As many have already commented, we have the “double whammy” of Brexit and the possibility of Indyref2, with both creating volatility in the broader Scottish economy and with investors’ views on new speculative development in the office sector.
For the first time in my long career there are no new speculative office developments under construction in Glasgow, with most cranes being for hotel or student accommodation.
As we begin the new year, the relatively low level of enquiries in the Glasgow office mid-market, when combined with the oversupply of high-quality refurbished space, could suggest a market that’s struggling. This perhaps doesn’t tell the full story though. This sub-sector is a difficult market but there is room for optimism. A good proportion of Glasgow SME businesses appear to be growing profitably and recruiting, which should in turn lead to take up of space as they invest in larger or better offices.
A sizeable percentage of these businesses seem to be from “new industries” including the media sector, where entrepreneurial leaders are looking for offices that reflect their youthful and forward-looking business culture and brand.
As the British Council for Offices (BCO) has commented, these businesses are keen to explore the benefits of co-working and a more flexible working style. Whilst this must remain at an affordable cost and won’t suit everyone, there is a clear growth in this type of office operation and interior fit-out.
The difficulty in securing funding for major office development is a real issue, particularly in Glasgow where there is a rapid absorption of the remaining larger (30,000 sq ft plus) floor plates. It is quite possible that this position will not change in the next year, which will in turn see more refurbished former grade A buildings taking centre stage. Whilst new developments offer a blank canvas to “be best in class”, the BCO and its members have been part of the evolution of office refurbishment so that many “recycled” buildings are now subject to very detailed assessments prior to carefully crafted and expensive wholesale upgrading.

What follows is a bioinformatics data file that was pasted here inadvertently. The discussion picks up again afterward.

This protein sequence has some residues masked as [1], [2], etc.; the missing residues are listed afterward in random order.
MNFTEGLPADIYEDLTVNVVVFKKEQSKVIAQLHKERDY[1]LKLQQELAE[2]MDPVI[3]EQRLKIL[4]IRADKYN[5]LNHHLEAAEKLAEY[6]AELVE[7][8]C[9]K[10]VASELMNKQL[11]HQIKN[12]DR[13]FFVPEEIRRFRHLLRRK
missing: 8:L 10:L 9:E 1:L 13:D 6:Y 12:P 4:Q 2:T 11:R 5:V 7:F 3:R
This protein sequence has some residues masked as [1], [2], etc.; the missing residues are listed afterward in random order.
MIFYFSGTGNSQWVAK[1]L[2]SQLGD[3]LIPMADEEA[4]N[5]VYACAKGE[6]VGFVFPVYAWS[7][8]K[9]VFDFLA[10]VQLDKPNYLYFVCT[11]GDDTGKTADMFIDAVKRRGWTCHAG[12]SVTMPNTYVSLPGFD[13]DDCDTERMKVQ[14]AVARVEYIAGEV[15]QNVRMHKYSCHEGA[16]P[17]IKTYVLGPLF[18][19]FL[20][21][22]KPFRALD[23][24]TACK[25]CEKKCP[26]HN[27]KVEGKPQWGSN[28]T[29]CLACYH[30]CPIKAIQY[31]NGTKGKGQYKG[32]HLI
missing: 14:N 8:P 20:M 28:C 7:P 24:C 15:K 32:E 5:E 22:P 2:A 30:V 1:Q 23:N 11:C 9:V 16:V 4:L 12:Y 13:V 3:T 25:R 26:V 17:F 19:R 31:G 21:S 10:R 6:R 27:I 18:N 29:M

In recent times, buildings’ systems and designs have been moving more towards allowing occupiers of all types to fit out in a variety of styles to accommodate all manner of operational styles. The intention is that the building plays its part in generating a commercial advantage from what is usually a sizeable office relocation investment.
The fastest growing trend is that of “wellness”. In this hurly burly, quick-moving technological age, employers are becoming increasingly aware that to maximise their people’s productivity – and recruit and retain the best talent – the organisation and its buildings must provide the facilities to work healthily. In the UK our culture is to work hard and long hours so this more rounded approach seems to be very appropriate.
Buildings in locations with the easiest commute, the best cycling and leisure facilities, good natural light and refurbished or built to provide an energy-efficient, flexible and comfortable working environment seem likely to be the best placed going forward and the BCO’s continually evolving “best practice” standards seem set to continue to be the workplace design benchmark.
The old adage that “property is all about occupiers” means that the workplace is changing very fast to reflect the needs of these occupiers. Even putting aside global and UK political factors, the commercial office property market sector in 2017 is set to have its ups and downs as always but it may well be a fascinating year.
• Phil Reid is vice-chair of the Scottish chapter of the British Council for Offices